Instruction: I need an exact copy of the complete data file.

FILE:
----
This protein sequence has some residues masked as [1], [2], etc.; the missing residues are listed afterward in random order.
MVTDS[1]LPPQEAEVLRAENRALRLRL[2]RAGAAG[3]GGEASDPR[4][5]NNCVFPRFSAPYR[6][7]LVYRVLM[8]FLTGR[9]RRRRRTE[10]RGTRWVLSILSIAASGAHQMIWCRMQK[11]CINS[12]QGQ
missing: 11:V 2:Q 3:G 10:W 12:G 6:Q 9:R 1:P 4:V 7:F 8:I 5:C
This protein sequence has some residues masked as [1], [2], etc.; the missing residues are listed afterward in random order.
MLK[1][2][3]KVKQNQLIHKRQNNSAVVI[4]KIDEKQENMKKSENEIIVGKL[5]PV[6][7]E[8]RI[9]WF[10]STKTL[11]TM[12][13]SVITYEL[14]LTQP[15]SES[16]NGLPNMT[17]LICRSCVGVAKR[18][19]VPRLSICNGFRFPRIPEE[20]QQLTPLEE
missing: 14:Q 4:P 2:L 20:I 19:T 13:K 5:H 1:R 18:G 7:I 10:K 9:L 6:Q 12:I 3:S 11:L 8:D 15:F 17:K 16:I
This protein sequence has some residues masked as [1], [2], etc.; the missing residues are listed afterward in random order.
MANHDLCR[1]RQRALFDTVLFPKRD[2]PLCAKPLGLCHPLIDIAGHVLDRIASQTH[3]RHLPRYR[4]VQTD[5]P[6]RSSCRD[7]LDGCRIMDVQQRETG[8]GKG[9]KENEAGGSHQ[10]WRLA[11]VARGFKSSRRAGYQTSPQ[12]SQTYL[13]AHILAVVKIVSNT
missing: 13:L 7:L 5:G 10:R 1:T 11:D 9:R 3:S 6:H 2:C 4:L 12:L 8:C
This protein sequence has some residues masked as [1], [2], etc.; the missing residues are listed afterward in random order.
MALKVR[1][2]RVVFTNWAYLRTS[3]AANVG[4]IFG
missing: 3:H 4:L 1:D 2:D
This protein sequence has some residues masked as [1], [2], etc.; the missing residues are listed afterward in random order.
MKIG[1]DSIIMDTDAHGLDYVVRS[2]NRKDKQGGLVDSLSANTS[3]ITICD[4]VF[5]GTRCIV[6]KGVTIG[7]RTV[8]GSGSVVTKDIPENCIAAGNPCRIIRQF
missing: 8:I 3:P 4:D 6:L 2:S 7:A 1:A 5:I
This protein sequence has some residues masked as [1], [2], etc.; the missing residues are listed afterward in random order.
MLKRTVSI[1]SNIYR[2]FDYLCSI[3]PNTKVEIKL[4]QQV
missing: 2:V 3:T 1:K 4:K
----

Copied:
This protein sequence has some residues masked as [1], [2], etc.; the missing residues are listed afterward in random order.
MVTDS[1]LPPQEAEVLRAENRALRLRL[2]RAGAAG[3]GGEASDPR[4][5]NNCVFPRFSAPYR[6][7]LVYRVLM[8]FLTGR[9]RRRRRTE[10]RGTRWVLSILSIAASGAHQMIWCRMQK[11]CINS[12]QGQ
missing: 11:V 2:Q 3:G 10:W 12:G 6:Q 9:R 1:P 4:V 7:F 8:I 5:C
This protein sequence has some residues masked as [1], [2], etc.; the missing residues are listed afterward in random order.
MLK[1][2][3]KVKQNQLIHKRQNNSAVVI[4]KIDEKQENMKKSENEIIVGKL[5]PV[6][7]E[8]RI[9]WF[10]STKTL[11]TM[12][13]SVITYEL[14]LTQP[15]SES[16]NGLPNMT[17]LICRSCVGVAKR[18][19]VPRLSICNGFRFPRIPEE[20]QQLTPLEE
missing: 14:Q 4:P 2:L 20:I 19:T 13:K 5:H 1:R 18:G 7:I 10:K 9:L 6:Q 12:I 3:S 11:L 8:D 15:F 17:K 16:I
This protein sequence has some residues masked as [1], [2], etc.; the missing residues are listed afterward in random order.
MANHDLCR[1]RQRALFDTVLFPKRD[2]PLCAKPLGLCHPLIDIAGHVLDRIASQTH[3]RHLPRYR[4]VQTD[5]P[6]RSSCRD[7]LDGCRIMDVQQRETG[8]GKG[9]KENEAGGSHQ[10]WRLA[11]VARGFKSSRRAGYQTSPQ[12]SQTYL[13]AHILAVVKIVSNT
missing: 13:L 7:L 5:G 10:R 1:T 11:D 9:R 3:S 6:H 2:C 4:L 12:L 8:C
This protein sequence has some residues masked as [1], [2], etc.; the missing residues are listed afterward in random order.
MALKVR[1][2]RVVFTNWAYLRTS[3]AANVG[4]IFG
missing: 3:H 4:L 1:D 2:D
This protein sequence has some residues masked as [1], [2], etc.; the missing residues are listed afterward in random order.
MKIG[1]DSIIMDTDAHGLDYVVRS[2]NRKDKQGGLVDSLSANTS[3]ITICD[4]VF[5]GTRCIV[6]KGVTIG[7]RTV[8]GSGSVVTKDIPENCIAAGNPCRIIRQF
missing: 8:I 3:P 4:D 6:L 2:S 7:A 1:A 5:I
This protein sequence has some residues masked as [1], [2], etc.; the missing residues are listed afterward in random order.
MLKRTVSI[1]SNIYR[2]FDYLCSI[3]PNTKVEIKL[4]QQV
missing: 2:V 3:T 1:K 4:K